CLASS OF '71
A 15 track CD by warren moise
1. Would You Believe/Goodbye, My Old Friend
2. All I Needed Was a Prayer
3. Atlantic Beach After Midnight
4. It’s Never Too Late to Try (Pretty Red Shoes)
5. Southern Belles
6. She’s Got Her Mother’s Eyes/Hello Daddy, I Love You
7. The Guilty Plea
8. Lonely Too Long/Quarter to Nine
9. (Goin’ Out With a) Jersey Girl
10. In the Blink of an Eye
11. I’ve Been So Emotional Lately
12. Soulsville/Sumter 1967
13. Give Me a Sign
15. Class of 71
I remember that day in August, 1985, the morning of law school orientation. I showed up sleepy-eyed in crisp kalki pants, a yellow power tie, a white shirt, and a blue blazer from Max’s Men’s Shop on King Street in Charleston. Good lawyer clothes, all of which were bought for me by my brother Ben. But I was a fraud. I’d played into the wee hours at a local nightclub that very morning with my rock ‘n roll band. Everyone in the auditorium around me looked smarter than I was. They probably were. For the past 13 years, I’d made a living playing live music, writing songs, and doing music studio session work in the Carolinas, Atlanta, and in Miami. I have fond memories of recording with the Chairmen of the Board beginning with the On the Beach album and Carolina Girls, its anthem to southern girls and continuing writing for the Drifters, Maurice Williams, Billy Scott, Second Nature, Clifford Curry, Shagtime, and the Band of Oz to mention a few.
Life was sweet. I had minimum limits auto liability insurance. Rent was real cheap. With low overhead, I had more money than I deserved. But I wanted to be lawyer. Songwriting royalties helped pay my way through law school. For almost two decades after graduation in 1988, I kept away from music. I wanted folks to take me seriously as a trial lawyer. Eventually I bought a 32 track digital music recorder, and returned to music. This record is the latest result. I hope you like it.
Before I end, let me thank God, of course; Arlene “Jersey Girl” Brown who did the layout and design; her husband, Dr. Jimmy Brown, P.E. – our greatest soul guitarist extraordinaire; and H. David “Platinum Record” Henson who taught me a great deal about recording and how to have fun doing it too.
How was this CD recorded?
Class of 71 was completed in a studio built into my closet at home. I played all of the instruments and sang all of the vocals. Between a water heater and old clothes on hangars was my Korg 32 track digital recorder. The microphone stand was pushed into the clothes, and when I played the keyboard, the stand bounced up and down causing shirts to fall. Whatever its failings, that is one dead room. Although I paid my way through undergraduate and law schools as a session musician, engineering is not my forte. Any ability to engineer came from David Henson, who taught me much. David engineered many of the Chairmen of the Board and Band of Oz records we did, as well as Stevie Wonder’s Songs in the Key of Life and Poco’s Heart of the Night records.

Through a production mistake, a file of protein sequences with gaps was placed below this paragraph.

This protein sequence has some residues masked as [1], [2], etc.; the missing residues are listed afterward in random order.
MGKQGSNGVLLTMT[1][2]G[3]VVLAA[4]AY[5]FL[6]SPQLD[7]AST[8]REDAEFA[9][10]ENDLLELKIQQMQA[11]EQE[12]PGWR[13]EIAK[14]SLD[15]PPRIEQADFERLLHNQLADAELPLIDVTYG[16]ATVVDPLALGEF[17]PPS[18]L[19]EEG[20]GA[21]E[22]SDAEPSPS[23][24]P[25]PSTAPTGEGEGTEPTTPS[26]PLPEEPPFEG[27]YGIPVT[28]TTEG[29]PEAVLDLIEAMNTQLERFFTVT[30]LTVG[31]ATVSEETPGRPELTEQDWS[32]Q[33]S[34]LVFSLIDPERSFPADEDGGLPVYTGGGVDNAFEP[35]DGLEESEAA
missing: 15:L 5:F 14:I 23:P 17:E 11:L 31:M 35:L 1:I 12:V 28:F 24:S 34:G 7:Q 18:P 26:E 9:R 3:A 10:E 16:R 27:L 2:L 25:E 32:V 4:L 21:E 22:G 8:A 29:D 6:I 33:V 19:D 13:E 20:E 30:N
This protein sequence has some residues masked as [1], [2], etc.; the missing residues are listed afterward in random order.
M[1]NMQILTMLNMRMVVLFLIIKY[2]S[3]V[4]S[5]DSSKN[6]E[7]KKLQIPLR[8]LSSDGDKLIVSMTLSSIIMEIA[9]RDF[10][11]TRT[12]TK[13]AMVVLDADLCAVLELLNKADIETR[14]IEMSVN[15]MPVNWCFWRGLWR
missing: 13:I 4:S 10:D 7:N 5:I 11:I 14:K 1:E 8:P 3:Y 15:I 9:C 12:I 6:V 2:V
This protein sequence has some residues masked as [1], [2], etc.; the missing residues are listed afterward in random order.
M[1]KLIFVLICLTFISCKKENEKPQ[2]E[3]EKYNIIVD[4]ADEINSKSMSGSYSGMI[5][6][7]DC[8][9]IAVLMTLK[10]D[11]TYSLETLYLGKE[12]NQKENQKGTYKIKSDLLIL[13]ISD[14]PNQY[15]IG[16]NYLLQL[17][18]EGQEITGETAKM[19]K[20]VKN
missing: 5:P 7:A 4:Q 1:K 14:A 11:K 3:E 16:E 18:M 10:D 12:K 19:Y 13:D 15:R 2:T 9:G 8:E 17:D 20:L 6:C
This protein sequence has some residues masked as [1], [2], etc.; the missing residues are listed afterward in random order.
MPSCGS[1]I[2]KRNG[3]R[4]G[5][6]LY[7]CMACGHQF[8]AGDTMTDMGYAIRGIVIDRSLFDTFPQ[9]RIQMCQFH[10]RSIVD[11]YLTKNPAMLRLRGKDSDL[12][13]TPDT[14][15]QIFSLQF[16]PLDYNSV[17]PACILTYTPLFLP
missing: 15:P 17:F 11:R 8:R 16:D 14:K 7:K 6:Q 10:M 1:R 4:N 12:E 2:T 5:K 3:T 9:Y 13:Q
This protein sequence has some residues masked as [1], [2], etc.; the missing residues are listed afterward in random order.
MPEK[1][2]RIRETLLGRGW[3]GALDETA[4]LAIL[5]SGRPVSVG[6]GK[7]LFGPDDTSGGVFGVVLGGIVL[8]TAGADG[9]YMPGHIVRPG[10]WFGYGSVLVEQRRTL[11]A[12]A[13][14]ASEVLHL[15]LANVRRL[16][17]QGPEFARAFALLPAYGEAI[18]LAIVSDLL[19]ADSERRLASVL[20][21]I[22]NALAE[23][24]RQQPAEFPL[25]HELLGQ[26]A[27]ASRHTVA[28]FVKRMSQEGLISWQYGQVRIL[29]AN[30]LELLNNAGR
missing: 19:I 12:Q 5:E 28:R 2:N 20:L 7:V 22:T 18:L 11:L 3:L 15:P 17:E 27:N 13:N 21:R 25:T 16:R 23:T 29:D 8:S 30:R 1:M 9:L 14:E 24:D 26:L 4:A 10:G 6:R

For those few who are interested, I used a Korg Triton keyboard, a Korg CX organ, and a Roland Axe handheld keyboard (sometimes called a keytar) through a Yamaha ES Motif rack mounted module.
An Epiphone Les Paul Studio Special guitar was used for rhythm tracks and chinks on the 2 and 4. However, 99% of the guitars are played on the Yamaha Motif or the Korg Triton.
Having dealt with drummers for so long in the past (who are, by the way, not infrequently the craziest guys on any recording session), I’m not apologetic about favoring drum computers. Unlike a real drummer, a drum computer is always at the session on time, it don’t show up drunk, it never argues, it doesn’t overplay or fail to keep perfect time, and it never asks for a ride home. The drums on this CD were recorded using either a Roland Boss drum computer, the Korg digital recorder’s Session Drums, the Korg Triton’s drums, or more typically, a multiple of one or more of the above.
Songs and Music
All instruments and vocals by Warren Moise
All Songs copyright 2010 by Warren Moise (Bob and Ethel Music BMI), except
Southern Belles, copyright 1983 by Warren Moise (Bob and Ethel Music BMI).
Lonely Too Long by Felix Cavaliere and Eddie Brigati (EMI Jemaxal Music, Inc.; EMI April Music, Inc.; & Eddie Brigatti Music ASCAP); and Would You Believe by H. Martin, J. Butt, M. Branch, and R. Branch (Platshon Music BMI)